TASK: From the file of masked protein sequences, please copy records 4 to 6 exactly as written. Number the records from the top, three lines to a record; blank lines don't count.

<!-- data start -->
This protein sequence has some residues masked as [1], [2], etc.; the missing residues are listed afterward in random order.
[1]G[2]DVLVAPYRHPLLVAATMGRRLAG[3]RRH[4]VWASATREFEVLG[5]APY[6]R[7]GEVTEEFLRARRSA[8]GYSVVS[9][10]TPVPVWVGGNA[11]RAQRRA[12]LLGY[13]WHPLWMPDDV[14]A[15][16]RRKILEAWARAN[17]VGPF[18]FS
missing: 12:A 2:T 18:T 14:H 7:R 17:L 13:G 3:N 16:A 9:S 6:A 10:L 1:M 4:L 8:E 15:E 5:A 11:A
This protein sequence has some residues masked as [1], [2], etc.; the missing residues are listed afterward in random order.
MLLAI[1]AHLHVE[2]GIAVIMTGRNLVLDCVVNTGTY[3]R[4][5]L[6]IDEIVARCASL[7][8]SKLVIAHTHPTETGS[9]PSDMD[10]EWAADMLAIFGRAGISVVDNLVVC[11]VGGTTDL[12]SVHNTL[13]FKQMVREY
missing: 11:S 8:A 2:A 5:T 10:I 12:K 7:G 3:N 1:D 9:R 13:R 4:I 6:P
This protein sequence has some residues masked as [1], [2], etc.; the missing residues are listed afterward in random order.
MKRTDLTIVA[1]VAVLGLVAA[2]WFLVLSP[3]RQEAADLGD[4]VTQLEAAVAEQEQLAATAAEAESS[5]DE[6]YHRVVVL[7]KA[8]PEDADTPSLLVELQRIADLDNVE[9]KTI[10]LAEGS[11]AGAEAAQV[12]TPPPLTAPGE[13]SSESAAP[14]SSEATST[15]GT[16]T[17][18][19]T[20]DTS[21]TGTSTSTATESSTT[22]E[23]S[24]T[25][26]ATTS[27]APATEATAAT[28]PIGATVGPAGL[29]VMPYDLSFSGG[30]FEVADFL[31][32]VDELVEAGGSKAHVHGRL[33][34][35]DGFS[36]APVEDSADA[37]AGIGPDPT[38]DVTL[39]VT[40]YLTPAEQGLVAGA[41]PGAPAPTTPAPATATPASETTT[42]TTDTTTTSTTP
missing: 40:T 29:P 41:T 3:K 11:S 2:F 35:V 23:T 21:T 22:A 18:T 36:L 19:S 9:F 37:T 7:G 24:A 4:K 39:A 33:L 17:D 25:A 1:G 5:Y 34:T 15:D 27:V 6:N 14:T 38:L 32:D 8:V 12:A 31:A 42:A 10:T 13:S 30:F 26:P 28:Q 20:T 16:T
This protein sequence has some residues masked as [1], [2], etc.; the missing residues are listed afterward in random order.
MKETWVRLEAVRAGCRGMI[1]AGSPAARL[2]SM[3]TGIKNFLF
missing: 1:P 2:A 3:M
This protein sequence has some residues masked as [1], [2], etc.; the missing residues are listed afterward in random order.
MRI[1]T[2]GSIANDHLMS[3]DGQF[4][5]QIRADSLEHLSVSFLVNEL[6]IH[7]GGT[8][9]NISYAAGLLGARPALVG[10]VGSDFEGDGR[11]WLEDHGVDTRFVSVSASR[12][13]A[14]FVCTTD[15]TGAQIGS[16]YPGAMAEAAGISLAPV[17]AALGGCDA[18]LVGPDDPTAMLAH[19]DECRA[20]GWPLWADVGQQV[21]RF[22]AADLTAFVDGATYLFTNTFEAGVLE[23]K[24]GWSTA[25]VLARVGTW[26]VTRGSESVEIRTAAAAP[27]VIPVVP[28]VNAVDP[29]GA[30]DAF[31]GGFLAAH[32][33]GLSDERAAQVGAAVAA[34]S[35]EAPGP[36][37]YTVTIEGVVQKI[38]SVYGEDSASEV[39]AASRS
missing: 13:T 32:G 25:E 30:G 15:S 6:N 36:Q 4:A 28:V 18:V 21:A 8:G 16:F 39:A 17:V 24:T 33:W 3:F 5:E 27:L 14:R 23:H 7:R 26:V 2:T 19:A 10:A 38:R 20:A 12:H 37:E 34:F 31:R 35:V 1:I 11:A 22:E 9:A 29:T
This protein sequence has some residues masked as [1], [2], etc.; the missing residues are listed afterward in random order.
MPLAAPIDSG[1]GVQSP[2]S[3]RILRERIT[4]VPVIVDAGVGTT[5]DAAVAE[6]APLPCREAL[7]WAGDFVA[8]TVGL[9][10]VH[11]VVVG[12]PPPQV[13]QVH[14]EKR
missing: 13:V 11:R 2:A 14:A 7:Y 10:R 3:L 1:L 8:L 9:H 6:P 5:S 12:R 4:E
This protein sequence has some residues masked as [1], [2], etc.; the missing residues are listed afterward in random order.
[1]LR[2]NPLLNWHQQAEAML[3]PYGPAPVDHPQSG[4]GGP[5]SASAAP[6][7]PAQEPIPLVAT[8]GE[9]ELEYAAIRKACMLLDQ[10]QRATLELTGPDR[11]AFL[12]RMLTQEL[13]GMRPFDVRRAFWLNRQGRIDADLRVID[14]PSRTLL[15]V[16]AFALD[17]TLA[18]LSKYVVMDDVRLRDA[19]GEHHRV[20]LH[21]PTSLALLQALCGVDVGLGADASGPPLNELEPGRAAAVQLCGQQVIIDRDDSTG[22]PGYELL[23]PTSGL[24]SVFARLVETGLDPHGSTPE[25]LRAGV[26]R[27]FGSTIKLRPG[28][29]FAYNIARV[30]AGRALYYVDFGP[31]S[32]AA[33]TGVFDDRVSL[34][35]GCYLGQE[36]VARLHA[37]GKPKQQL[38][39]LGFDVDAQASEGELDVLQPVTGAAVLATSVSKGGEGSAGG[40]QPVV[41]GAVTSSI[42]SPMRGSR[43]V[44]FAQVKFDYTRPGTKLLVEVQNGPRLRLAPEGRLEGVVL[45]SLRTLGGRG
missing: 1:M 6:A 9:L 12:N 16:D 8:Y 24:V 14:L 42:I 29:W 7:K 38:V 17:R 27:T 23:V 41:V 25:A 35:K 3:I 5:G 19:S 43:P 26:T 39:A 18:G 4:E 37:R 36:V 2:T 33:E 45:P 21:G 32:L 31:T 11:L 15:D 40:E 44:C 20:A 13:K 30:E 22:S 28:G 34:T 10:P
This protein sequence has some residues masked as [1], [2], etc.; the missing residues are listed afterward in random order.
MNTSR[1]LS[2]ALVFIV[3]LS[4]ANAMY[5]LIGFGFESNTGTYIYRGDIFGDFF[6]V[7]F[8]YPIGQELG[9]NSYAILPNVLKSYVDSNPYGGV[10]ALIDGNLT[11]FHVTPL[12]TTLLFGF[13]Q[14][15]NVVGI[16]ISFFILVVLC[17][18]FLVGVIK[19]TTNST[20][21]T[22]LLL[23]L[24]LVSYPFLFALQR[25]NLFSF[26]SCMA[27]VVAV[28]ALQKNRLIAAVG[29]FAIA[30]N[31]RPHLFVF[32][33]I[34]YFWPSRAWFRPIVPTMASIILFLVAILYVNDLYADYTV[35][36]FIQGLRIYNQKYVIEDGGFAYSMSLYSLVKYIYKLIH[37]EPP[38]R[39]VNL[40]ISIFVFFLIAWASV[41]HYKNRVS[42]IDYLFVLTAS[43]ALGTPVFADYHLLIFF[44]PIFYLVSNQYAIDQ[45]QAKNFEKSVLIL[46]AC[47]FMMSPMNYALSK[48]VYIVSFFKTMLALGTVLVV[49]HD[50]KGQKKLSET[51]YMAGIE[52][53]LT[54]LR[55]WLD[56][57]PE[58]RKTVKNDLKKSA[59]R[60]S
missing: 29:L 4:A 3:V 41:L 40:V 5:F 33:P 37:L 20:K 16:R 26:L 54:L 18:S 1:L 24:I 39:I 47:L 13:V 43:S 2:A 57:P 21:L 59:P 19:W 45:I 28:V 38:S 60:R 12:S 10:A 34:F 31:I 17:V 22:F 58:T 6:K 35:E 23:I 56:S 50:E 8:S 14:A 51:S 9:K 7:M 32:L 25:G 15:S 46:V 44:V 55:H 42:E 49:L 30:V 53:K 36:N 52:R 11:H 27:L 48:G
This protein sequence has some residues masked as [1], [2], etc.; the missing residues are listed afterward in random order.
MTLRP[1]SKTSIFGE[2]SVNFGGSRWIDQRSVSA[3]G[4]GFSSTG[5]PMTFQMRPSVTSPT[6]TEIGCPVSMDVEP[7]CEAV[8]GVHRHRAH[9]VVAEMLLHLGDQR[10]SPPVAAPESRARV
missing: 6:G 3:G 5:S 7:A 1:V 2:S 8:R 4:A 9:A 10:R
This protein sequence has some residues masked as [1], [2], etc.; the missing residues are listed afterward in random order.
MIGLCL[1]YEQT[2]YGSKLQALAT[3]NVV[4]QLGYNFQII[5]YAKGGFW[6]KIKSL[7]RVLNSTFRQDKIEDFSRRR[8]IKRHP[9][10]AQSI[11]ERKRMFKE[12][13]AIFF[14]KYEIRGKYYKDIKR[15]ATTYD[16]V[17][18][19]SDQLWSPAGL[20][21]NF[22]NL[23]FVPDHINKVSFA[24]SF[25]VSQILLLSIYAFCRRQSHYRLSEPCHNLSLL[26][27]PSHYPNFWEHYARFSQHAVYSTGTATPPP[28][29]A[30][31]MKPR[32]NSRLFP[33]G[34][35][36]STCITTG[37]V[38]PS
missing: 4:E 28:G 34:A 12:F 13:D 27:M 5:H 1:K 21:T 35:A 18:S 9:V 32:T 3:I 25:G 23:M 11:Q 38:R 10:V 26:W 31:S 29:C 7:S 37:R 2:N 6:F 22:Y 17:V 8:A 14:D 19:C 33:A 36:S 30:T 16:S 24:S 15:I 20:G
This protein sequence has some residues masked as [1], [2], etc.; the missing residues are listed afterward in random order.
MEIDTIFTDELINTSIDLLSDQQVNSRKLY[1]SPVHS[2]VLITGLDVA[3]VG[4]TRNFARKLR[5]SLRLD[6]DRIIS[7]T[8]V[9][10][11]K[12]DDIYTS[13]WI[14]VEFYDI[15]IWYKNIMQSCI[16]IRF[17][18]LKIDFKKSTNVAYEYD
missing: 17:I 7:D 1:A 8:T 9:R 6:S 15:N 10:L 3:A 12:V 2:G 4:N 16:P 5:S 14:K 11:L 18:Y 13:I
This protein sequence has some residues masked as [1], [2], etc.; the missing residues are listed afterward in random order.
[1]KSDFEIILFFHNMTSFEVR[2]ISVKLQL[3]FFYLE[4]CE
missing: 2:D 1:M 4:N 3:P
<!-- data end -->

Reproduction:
This protein sequence has some residues masked as [1], [2], etc.; the missing residues are listed afterward in random order.
MKETWVRLEAVRAGCRGMI[1]AGSPAARL[2]SM[3]TGIKNFLF
missing: 1:P 2:A 3:M
This protein sequence has some residues masked as [1], [2], etc.; the missing residues are listed afterward in random order.
MRI[1]T[2]GSIANDHLMS[3]DGQF[4][5]QIRADSLEHLSVSFLVNEL[6]IH[7]GGT[8][9]NISYAAGLLGARPALVG[10]VGSDFEGDGR[11]WLEDHGVDTRFVSVSASR[12][13]A[14]FVCTTD[15]TGAQIGS[16]YPGAMAEAAGISLAPV[17]AALGGCDA[18]LVGPDDPTAMLAH[19]DECRA[20]GWPLWADVGQQV[21]RF[22]AADLTAFVDGATYLFTNTFEAGVLE[23]K[24]GWSTA[25]VLARVGTW[26]VTRGSESVEIRTAAAAP[27]VIPVVP[28]VNAVDP[29]GA[30]DAF[31]GGFLAAH[32][33]GLSDERAAQVGAAVAA[34]S[35]EAPGP[36][37]YTVTIEGVVQKI[38]SVYGEDSASEV[39]AASRS
missing: 13:T 32:G 25:E 30:G 15:S 6:N 36:Q 4:A 28:V 18:V 21:A 8:G 16:F 39:A 17:V 24:T 33:W 3:F 5:E 27:L 14:R 23:H 7:R 26:V 2:T 19:A 10:A 38:R 20:A 12:H 37:E 34:F 31:R 35:V 1:I 11:A 22:E 9:A 29:T
This protein sequence has some residues masked as [1], [2], etc.; the missing residues are listed afterward in random order.
MPLAAPIDSG[1]GVQSP[2]S[3]RILRERIT[4]VPVIVDAGVGTT[5]DAAVAE[6]APLPCREAL[7]WAGDFVA[8]TVGL[9][10]VH[11]VVVG[12]PPPQV[13]QVH[14]EKR
missing: 13:V 11:R 2:A 14:A 7:Y 10:R 3:L 1:L 8:L 9:H 6:P 5:S 12:R 4:E